What makes religion and the virtues they tend to promote so hard to appreciate is that its work, if done correctly, often goes unnoticed. By its very nature, it demands humility. While it is easy to criticize what doesn’t work in society, and to ascribe blame to the dominant cultural shaper (Christianity in America, for example), we can be pretty sure that the situation would be far worse without the moral compass to begin with. A 13-year-old confirmation student recently expressed frustration that his friends at school accused Christians of being hypocrites. I told him to embrace the label, that it’s better to be a hypocrite standing for virtue and failing rather than standing for nothing.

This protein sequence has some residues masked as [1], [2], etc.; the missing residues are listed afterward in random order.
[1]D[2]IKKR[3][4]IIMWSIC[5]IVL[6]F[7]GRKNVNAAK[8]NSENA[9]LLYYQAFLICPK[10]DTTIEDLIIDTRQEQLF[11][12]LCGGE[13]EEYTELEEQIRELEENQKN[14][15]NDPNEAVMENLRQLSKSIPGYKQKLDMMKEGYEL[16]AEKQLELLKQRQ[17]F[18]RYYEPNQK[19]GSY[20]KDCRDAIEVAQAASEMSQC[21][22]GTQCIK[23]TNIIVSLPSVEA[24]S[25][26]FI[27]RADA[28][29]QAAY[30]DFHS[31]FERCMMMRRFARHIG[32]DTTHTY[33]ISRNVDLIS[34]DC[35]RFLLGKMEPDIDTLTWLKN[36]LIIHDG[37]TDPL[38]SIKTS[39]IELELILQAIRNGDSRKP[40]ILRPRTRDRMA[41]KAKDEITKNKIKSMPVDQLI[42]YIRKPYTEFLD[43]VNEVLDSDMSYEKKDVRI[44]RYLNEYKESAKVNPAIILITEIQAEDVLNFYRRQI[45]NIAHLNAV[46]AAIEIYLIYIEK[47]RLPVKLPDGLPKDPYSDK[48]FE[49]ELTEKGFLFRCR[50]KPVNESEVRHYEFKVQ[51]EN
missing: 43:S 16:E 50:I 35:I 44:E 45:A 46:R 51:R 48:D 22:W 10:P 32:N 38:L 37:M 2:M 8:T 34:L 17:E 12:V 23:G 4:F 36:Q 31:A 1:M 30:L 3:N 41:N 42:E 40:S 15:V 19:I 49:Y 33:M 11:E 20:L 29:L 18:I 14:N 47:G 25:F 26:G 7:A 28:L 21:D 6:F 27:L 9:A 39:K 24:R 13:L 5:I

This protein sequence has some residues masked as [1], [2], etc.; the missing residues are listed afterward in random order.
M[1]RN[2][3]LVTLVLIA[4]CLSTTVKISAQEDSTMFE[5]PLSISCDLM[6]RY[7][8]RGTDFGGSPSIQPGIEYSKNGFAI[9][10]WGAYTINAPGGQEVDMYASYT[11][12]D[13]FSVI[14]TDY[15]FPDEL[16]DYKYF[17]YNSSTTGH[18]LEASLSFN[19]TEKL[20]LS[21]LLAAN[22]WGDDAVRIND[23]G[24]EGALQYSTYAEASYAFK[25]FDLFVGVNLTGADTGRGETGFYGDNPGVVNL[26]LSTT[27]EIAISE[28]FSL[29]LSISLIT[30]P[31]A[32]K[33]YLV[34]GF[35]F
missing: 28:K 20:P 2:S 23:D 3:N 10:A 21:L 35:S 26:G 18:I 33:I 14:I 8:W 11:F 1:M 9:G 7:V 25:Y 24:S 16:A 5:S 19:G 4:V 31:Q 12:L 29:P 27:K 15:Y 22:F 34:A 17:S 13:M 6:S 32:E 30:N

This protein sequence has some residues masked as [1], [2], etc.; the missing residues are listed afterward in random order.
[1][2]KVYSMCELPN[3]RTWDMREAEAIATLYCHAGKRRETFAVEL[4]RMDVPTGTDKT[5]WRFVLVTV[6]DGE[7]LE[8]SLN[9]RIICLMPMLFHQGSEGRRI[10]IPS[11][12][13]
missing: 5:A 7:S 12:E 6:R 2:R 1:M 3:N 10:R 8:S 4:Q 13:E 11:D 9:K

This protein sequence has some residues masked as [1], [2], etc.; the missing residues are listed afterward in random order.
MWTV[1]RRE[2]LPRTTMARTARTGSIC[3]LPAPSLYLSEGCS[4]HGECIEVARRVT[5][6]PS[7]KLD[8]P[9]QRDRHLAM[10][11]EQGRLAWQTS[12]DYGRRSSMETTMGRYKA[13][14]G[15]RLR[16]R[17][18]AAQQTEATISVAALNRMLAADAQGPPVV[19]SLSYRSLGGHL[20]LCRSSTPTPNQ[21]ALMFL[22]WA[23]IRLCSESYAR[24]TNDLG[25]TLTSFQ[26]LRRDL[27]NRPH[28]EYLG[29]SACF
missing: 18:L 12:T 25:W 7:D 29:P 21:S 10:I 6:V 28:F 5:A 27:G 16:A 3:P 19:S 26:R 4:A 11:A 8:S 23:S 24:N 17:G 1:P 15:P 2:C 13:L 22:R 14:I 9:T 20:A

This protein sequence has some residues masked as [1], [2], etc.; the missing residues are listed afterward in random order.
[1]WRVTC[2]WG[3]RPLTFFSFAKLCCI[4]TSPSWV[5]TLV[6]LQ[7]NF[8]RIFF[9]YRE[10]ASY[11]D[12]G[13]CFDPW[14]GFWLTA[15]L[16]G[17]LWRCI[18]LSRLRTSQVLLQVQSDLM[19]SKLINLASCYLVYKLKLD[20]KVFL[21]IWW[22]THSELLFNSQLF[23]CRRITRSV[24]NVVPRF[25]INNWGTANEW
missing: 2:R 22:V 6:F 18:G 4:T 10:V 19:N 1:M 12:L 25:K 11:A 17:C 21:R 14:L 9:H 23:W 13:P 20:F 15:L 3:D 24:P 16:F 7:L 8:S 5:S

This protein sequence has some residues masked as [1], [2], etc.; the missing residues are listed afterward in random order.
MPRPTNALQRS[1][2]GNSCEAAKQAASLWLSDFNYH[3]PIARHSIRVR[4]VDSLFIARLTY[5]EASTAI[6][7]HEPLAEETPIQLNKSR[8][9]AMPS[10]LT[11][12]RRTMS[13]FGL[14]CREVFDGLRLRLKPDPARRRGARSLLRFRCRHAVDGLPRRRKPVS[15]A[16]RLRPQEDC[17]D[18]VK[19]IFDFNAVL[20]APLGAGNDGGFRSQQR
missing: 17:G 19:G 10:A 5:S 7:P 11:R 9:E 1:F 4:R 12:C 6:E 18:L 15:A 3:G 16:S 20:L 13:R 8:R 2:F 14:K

Of course, I am a Christian apologist, and I deeply lament the sins of my own religion and the sins of others. But I also hold out the hope that we are, as a religion, progressing to a healthier way of being. The assumption is never that religion leads to utopia, but that it teaches us how to live together in harmony, how to struggle together. Certainly Christianity promotes loving our neighbor, valuing private property, among other civil virtues. And while there are very real dangers proposed by “religious” leaders on the global stage, I shudder to think of a world devoid of religion altogether. Got that, Gen X?

Friday, October 05, 2007

What Makes a Community: The Problem of Property Ownership and New Urbanism